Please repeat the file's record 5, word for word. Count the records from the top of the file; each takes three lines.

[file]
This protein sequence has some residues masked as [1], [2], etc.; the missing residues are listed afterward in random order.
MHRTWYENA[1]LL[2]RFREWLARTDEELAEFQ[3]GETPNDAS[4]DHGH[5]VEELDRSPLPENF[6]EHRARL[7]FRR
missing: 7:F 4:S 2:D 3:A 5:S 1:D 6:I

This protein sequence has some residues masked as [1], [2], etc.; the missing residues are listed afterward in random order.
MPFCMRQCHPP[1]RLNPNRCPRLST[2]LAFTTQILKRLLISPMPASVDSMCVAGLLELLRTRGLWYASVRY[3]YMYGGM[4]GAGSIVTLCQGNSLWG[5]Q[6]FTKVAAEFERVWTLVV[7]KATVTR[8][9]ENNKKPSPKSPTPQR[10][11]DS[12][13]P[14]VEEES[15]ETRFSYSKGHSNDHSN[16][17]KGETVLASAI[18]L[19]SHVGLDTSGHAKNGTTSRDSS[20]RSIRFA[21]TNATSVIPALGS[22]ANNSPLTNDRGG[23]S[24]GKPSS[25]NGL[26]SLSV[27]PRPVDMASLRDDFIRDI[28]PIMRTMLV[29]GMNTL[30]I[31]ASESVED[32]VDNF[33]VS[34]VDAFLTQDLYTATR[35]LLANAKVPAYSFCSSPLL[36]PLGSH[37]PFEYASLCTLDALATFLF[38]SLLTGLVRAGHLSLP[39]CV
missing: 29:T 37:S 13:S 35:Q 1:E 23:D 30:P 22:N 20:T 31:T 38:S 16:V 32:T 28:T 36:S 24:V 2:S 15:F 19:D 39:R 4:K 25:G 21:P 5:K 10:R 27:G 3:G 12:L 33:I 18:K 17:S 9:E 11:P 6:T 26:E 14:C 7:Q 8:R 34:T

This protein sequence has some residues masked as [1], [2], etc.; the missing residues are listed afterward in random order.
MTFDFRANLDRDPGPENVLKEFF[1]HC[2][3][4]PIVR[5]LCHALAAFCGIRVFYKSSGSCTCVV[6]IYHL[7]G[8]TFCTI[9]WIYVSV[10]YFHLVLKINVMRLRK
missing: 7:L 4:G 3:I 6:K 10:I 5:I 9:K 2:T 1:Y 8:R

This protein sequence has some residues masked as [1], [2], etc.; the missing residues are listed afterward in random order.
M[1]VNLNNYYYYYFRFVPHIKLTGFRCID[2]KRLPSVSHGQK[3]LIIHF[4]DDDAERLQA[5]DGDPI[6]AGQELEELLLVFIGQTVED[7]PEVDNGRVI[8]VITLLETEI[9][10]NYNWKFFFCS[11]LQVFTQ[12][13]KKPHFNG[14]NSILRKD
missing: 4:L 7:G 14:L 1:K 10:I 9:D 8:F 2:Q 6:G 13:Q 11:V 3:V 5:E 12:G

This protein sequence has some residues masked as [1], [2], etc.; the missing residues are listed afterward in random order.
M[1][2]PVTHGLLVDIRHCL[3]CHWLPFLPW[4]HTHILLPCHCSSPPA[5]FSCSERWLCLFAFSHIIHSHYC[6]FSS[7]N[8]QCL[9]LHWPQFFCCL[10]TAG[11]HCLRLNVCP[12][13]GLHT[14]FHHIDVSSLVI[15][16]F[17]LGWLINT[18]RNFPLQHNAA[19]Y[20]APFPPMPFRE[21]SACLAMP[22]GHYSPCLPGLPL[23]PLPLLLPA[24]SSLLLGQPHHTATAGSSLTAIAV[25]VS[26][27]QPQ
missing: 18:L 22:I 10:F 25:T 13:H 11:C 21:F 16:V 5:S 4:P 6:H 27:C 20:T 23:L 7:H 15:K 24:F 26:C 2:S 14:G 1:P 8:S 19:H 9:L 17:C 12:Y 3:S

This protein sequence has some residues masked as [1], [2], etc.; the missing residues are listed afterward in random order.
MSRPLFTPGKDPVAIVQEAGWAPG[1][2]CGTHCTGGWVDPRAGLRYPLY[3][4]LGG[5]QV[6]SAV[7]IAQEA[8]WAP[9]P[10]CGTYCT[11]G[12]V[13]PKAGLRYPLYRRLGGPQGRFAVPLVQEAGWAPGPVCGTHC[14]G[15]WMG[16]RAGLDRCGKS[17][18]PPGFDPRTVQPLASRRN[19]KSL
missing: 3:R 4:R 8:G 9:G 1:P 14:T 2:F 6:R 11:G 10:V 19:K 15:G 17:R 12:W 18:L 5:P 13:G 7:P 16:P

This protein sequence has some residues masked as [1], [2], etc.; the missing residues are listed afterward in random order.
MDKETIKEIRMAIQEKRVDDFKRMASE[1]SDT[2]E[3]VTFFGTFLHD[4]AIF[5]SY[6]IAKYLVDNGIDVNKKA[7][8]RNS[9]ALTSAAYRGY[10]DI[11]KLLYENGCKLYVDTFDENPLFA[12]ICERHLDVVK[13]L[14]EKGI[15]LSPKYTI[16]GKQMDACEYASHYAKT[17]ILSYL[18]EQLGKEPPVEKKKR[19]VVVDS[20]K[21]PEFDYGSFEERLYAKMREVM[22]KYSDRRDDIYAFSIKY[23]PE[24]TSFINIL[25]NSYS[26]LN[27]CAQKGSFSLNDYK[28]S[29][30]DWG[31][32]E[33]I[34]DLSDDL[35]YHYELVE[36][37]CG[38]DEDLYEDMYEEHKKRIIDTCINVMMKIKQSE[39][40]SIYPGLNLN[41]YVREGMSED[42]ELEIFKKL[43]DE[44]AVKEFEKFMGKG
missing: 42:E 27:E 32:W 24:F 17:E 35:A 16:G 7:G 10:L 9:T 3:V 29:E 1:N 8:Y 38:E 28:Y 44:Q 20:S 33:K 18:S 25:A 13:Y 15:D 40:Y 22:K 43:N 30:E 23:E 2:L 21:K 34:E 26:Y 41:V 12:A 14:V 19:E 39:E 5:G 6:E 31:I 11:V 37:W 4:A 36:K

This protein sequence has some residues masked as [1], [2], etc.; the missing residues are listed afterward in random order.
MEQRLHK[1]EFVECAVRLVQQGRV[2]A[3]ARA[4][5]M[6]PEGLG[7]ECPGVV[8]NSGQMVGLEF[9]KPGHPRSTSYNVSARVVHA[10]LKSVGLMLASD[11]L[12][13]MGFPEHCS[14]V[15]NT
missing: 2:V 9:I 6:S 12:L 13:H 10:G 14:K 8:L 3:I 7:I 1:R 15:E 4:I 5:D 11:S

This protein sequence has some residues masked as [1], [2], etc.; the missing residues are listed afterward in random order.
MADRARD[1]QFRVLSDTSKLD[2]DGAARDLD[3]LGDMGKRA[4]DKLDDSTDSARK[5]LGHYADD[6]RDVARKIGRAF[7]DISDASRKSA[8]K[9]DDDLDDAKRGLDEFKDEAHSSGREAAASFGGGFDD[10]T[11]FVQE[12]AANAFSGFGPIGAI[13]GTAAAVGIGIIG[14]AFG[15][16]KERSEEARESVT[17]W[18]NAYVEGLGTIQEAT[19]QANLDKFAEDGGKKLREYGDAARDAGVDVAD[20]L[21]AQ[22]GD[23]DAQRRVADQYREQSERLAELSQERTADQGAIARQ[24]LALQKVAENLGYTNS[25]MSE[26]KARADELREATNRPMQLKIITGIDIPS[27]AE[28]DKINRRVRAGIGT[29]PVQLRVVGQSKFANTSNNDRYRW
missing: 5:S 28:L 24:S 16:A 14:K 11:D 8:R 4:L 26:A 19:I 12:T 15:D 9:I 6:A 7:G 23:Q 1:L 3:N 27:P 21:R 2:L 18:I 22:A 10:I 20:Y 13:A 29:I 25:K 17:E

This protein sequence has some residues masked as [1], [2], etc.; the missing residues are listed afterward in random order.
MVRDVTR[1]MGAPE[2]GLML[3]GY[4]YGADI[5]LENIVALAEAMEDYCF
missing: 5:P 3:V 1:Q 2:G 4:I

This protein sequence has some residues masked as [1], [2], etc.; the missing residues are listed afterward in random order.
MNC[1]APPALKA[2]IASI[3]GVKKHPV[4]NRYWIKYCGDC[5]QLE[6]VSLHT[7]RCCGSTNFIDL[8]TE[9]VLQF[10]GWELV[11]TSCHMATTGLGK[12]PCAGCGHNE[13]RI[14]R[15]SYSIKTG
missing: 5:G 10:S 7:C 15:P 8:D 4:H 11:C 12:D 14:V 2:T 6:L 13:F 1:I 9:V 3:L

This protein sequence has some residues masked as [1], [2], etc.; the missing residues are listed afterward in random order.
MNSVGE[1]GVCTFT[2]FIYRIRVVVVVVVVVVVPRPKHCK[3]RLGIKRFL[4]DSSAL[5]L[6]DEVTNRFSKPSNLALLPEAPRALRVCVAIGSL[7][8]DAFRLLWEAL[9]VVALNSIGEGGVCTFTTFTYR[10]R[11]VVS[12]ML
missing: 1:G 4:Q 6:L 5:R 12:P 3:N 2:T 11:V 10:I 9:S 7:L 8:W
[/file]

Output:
This protein sequence has some residues masked as [1], [2], etc.; the missing residues are listed afterward in random order.
M[1][2]PVTHGLLVDIRHCL[3]CHWLPFLPW[4]HTHILLPCHCSSPPA[5]FSCSERWLCLFAFSHIIHSHYC[6]FSS[7]N[8]QCL[9]LHWPQFFCCL[10]TAG[11]HCLRLNVCP[12][13]GLHT[14]FHHIDVSSLVI[15][16]F[17]LGWLINT[18]RNFPLQHNAA[19]Y[20]APFPPMPFRE[21]SACLAMP[22]GHYSPCLPGLPL[23]PLPLLLPA[24]SSLLLGQPHHTATAGSSLTAIAV[25]VS[26][27]QPQ
missing: 18:L 22:I 10:F 25:T 13:H 11:C 21:F 16:V 5:S 4:P 6:H 27:C 20:T 23:L 7:H 15:K 24:F 26:C 2:S 14:G 1:P 8:S 19:H 9:L 17:C 12:Y 3:S